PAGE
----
Identify Factors That Negatively Influence: Non-English Major Students’ Speaking Skills
Higher Education Research
Volume 2, Issue 2, April 2017, Pages: 35-43
Received: Jan. 9, 2017; Accepted: Jan. 20, 2017; Published: Feb. 21, 2017
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Dao Thi Thanh Hao, International Education Center, Hanoi University, Nguyen Trai, Thanh Xuan, Hanoi, Vietnam
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The purpose of this study is to explore five main factors related to teachers, learners, content, teaching methods, and learning environment that negatively affect the speaking skills of students under Vietnamese higher educational context. The participants were 108 non-English major students at Hanoi University of Technology, at different level of English proficiency. The research instruments employed to collect data were questionnaire and classroom observation. The study generated ten major findings: (1) Teachers let students use much Vietnamese to express the ideas; (2) Teachers do not emphasise English as the medium of instruction; (3) Students’ background knowledge of English is low; (4) Students are shy and afraid of making mistakes and speaking in public; (5) Students lack motivation to speak English; (6) The curriculum and textbooks do not contain sufficient amount of exercise for speaking skills; (7) Students are not given enough time for speaking practice; (8) Teachers do not frequently organize communicative task to enhance students’ speaking skills like role-plays, discussion, debates; (9) The environment in speaking class is not really exciting and motivating; and (10) The large class size impede the efficacy of students’ speaking performance. Based on such findings, pedagogical implications are presented for both teachers and students.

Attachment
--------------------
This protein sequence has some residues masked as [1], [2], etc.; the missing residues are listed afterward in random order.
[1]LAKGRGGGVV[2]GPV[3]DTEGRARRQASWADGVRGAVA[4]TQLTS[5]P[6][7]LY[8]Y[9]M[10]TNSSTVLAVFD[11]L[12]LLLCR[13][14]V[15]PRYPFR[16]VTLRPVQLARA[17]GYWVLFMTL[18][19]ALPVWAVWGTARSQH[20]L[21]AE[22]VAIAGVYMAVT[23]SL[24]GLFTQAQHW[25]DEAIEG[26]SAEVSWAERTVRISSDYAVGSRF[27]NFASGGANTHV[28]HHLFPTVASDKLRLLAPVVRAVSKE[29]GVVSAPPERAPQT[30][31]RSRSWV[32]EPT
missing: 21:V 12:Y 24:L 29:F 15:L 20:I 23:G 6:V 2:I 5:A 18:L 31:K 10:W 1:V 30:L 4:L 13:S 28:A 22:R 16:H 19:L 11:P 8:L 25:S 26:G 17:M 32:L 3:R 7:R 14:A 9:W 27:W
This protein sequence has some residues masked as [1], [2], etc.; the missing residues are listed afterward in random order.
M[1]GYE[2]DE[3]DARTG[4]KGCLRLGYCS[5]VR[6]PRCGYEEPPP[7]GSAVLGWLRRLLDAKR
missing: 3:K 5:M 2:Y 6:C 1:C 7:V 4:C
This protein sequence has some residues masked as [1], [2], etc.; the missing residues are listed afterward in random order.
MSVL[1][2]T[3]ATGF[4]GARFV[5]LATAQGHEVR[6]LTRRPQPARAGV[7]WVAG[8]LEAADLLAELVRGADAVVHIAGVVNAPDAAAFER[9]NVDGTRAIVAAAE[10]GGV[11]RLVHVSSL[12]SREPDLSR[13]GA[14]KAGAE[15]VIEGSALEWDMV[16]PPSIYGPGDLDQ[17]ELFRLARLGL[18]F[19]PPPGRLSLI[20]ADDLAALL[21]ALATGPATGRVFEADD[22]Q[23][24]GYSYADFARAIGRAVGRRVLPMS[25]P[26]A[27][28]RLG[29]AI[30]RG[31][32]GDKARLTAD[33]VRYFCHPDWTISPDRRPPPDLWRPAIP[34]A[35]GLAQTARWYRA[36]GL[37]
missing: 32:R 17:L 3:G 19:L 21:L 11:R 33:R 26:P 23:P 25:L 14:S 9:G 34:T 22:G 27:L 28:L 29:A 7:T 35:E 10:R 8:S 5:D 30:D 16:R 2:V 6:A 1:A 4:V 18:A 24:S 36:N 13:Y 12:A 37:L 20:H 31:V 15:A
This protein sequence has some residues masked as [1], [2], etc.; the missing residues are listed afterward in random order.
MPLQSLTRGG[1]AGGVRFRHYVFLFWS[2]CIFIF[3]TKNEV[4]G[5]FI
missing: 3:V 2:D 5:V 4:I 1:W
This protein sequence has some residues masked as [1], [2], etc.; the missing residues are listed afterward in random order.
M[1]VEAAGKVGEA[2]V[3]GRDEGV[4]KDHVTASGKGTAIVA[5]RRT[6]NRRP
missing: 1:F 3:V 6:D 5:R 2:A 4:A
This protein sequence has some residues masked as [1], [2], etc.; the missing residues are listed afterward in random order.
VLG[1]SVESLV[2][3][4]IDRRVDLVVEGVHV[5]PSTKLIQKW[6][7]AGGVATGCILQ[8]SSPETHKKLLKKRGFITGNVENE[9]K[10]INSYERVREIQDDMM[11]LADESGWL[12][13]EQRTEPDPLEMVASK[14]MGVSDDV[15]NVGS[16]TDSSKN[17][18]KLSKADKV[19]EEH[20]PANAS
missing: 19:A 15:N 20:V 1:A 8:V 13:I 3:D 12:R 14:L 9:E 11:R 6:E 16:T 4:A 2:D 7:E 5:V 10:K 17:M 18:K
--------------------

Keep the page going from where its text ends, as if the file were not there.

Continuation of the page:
Factors, Speaking Skills, Non-English Major Students
To cite this article
Dao Thi Thanh Hao, Identify Factors That Negatively Influence: Non-English Major Students’ Speaking Skills, Higher Education Research. Vol. 2, No. 2, 2017, pp. 35-43. doi: 10.11648/j.her.20170202.12
Copyright © 2017 Authors retain the copyright of this article.
This article is an open access article distributed under the Creative Commons Attribution License ( which permits unrestricted use, distribution, and reproduction in any medium, provided the original work is properly cited.
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